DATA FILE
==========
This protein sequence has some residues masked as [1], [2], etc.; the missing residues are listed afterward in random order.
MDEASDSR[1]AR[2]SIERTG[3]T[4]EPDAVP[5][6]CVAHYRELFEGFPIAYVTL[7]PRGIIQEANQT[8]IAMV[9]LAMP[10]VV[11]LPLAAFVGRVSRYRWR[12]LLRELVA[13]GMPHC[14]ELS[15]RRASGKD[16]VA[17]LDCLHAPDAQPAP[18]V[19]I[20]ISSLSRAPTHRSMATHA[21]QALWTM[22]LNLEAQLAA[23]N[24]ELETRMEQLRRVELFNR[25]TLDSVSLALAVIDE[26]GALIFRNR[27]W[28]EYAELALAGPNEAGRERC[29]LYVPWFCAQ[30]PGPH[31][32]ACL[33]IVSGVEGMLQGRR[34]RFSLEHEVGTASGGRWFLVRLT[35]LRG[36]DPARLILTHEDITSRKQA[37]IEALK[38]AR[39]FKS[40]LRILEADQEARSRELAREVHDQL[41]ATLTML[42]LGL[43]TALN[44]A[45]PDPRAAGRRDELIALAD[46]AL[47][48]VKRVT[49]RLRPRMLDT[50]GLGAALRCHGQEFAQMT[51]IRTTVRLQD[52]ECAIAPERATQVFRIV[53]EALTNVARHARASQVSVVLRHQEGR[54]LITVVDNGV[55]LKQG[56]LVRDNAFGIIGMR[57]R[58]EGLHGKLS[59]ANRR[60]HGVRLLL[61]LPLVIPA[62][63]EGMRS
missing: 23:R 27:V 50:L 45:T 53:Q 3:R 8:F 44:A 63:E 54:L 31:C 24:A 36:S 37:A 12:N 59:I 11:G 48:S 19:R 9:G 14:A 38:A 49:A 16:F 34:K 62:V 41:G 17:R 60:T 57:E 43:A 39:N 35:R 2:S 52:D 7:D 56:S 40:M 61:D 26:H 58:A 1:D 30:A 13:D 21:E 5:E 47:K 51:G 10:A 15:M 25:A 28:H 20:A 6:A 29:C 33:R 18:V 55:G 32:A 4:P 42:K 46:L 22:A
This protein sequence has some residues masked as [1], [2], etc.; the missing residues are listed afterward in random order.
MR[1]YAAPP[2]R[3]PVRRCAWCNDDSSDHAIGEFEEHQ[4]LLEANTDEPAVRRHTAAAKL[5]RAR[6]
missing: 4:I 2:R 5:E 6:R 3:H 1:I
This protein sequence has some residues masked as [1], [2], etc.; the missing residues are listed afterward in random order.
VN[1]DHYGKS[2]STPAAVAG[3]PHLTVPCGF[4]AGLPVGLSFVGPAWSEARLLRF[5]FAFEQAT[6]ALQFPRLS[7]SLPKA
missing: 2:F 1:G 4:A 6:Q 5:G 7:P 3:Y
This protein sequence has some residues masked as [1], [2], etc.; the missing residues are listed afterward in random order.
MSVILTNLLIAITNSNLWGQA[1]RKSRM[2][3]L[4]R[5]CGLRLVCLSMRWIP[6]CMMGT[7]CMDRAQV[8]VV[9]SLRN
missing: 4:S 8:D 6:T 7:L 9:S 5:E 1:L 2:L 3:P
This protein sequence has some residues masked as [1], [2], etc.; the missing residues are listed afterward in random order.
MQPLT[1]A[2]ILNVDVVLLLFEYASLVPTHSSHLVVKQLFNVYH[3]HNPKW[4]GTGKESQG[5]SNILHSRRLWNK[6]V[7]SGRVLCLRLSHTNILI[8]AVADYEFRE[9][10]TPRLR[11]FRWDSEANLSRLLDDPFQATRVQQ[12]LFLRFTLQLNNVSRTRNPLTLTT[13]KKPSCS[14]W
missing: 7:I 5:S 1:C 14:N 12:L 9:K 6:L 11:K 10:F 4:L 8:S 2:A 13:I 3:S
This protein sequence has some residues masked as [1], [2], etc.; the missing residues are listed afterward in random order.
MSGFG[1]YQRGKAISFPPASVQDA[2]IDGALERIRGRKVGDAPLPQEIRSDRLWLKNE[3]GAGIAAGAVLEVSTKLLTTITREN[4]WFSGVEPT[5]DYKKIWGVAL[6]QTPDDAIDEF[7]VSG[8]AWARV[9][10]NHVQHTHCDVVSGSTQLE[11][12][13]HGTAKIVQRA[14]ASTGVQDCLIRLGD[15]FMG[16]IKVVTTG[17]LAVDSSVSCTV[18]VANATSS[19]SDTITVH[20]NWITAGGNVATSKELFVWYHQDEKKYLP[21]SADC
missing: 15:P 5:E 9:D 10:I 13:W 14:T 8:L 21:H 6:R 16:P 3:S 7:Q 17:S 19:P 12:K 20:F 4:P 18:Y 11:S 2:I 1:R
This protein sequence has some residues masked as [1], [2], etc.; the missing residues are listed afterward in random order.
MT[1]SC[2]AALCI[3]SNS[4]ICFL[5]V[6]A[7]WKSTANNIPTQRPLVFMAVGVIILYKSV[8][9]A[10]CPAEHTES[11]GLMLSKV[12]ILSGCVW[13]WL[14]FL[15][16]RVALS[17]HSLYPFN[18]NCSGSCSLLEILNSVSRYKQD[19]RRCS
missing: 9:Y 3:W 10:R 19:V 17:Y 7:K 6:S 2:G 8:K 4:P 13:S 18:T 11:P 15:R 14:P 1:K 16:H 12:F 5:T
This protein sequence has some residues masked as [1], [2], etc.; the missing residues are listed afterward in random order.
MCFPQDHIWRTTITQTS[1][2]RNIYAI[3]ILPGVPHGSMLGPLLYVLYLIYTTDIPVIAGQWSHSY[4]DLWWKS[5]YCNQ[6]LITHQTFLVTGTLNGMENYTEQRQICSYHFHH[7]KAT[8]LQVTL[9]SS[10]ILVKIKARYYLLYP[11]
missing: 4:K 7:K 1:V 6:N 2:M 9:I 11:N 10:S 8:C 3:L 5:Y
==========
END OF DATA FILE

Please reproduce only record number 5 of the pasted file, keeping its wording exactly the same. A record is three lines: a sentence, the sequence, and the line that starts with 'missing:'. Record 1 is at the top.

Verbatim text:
This protein sequence has some residues masked as [1], [2], etc.; the missing residues are listed afterward in random order.
MQPLT[1]A[2]ILNVDVVLLLFEYASLVPTHSSHLVVKQLFNVYH[3]HNPKW[4]GTGKESQG[5]SNILHSRRLWNK[6]V[7]SGRVLCLRLSHTNILI[8]AVADYEFRE[9][10]TPRLR[11]FRWDSEANLSRLLDDPFQATRVQQ[12]LFLRFTLQLNNVSRTRNPLTLTT[13]KKPSCS[14]W
missing: 7:I 5:S 1:C 14:N 12:L 9:K 6:L 11:K 10:F 4:L 8:S 2:A 13:I 3:S